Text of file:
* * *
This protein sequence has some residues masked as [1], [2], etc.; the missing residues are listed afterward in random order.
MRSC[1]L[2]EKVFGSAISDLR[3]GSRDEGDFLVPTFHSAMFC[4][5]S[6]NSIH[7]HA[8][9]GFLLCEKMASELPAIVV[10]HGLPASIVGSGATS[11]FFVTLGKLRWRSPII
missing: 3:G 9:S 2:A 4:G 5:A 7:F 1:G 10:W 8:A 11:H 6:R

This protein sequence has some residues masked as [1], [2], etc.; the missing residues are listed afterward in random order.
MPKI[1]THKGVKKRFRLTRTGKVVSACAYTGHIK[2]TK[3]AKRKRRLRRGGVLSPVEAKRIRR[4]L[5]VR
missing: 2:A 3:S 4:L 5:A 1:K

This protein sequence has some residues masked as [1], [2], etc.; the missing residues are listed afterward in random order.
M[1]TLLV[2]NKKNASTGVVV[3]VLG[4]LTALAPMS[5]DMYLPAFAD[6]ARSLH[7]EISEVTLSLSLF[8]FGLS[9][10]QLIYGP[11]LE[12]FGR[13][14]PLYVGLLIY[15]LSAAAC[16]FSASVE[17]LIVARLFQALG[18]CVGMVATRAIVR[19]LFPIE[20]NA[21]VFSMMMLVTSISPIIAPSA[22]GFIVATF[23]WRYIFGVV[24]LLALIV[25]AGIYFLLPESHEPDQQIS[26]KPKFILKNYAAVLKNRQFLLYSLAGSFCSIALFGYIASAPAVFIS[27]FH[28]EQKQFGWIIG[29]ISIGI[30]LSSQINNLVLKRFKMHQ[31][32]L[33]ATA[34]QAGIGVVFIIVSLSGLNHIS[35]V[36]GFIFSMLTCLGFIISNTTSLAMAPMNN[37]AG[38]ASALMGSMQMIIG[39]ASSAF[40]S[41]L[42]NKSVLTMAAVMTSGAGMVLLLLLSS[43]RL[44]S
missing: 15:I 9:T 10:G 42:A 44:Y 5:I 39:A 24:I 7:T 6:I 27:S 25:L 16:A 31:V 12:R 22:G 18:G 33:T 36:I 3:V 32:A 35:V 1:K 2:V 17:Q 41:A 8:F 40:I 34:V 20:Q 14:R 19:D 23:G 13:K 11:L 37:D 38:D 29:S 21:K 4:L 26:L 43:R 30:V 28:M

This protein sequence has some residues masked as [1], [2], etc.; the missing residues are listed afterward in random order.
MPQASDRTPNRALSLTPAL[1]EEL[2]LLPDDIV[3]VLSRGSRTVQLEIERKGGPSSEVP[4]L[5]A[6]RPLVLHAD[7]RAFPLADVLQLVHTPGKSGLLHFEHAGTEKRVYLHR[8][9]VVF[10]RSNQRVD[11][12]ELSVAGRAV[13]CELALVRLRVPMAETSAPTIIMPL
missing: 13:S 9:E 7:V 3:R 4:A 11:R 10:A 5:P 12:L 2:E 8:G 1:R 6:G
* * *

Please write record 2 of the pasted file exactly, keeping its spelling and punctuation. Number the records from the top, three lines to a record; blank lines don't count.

This protein sequence has some residues masked as [1], [2], etc.; the missing residues are listed afterward in random order.
MPKI[1]THKGVKKRFRLTRTGKVVSACAYTGHIK[2]TK[3]AKRKRRLRRGGVLSPVEAKRIRR[4]L[5]VR
missing: 2:A 3:S 4:L 5:A 1:K